A meeting of the board to sign off on an agreement could still be held in Wellington today, although it was more likely it would be delayed until the weekend or Monday.
That was partly due to logistical issues including funerals, he told media, later confirming one board member had a tangi to attend.
"One or two or three [board members] I think are finding it difficult. So I have got to fit around them."
NZ First had refused to release the names of the board, despite publishing such details in past years.
The Herald had confirmed the identities of the 14 board members, who include Peters and deputy Ron Mark, as well as several NZ First candidates and a past president.
Labour leader Jacinda Ardern emerged from her final talks with Peters and his team last night, saying the parties had a good understanding of each other's positions and the process was "positive and helpful".
"[It is] a good basis on which both parties can analyse what we have in common, what we can build from, what will be the foundation of a good, solid change of government."
National leader Bill English has avoided talking to media, but after National's last talks Steven Joyce replied with a smiley face on Twitter to a question of whether National were smiling as they left the meeting.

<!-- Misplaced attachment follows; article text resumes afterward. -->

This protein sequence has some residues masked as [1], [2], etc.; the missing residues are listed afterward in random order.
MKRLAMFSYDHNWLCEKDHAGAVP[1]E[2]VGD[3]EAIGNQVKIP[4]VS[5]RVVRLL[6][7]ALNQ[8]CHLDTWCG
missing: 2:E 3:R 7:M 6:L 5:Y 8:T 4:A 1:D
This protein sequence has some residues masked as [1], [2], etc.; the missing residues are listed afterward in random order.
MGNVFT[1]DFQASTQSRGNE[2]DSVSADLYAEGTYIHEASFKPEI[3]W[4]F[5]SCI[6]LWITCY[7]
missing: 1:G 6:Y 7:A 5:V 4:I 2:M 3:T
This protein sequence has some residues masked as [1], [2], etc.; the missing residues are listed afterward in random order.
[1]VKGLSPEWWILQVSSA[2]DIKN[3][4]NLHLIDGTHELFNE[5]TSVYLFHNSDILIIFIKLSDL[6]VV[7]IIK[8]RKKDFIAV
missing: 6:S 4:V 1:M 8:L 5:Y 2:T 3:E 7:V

Labour will also need the support of the Green Party to form a Government, but is negotiating separate agreements with each party. It wants the Greens formally on board before Peters and his team make their final decision, so they can guarantee they have the numbers.
The Greens are ready to hold a meeting of delegates to get the at-least 75 per cent agreement needed to sign off the agreement. An agreement is yet to be reached. Labour and the Greens were in touch with each other yesterday but did not meet.
Greens leader James Shaw told media this morning that negotiations with Labour were being finalised, and the Green delegates were on stand by to discuss the deal once it is wrapped up.
"We had a briefing call last night with everyone. That went really well. We're pretty much ready to go. We're waiting for negotiations to conclude.
"There's still bits and pieces that we need to tidy up. We've got through the bulk of it ... We're nearing the end stages and at this point, I don't foresee any great trouble."
The Green-Labour deal is independent of what Labour is negotiating with NZ First, and Shaw has said that he trusts Labour leader Jacinda Ardern to put together a good deal for all three parties.
Shaw said that the Greens prefer a coalition deal to a confidence and supply arrangement, but "we've just gotta see how things go".
He was not concerned about the party's ability to criticise the Government, should the Greens be locked in a coalition arrangement.
"For the general public, I don't think they make that level of distinction ... the place to look is to distinguish yourself by doing good work on behalf of the New Zealand people.
"Life is fraught with risk, and pretty much any scenario contains risks for the life of the [Green] party.
"It's not all about the future of our party. It's actually about the future of our country and what model of Government is best gonna deliver on that."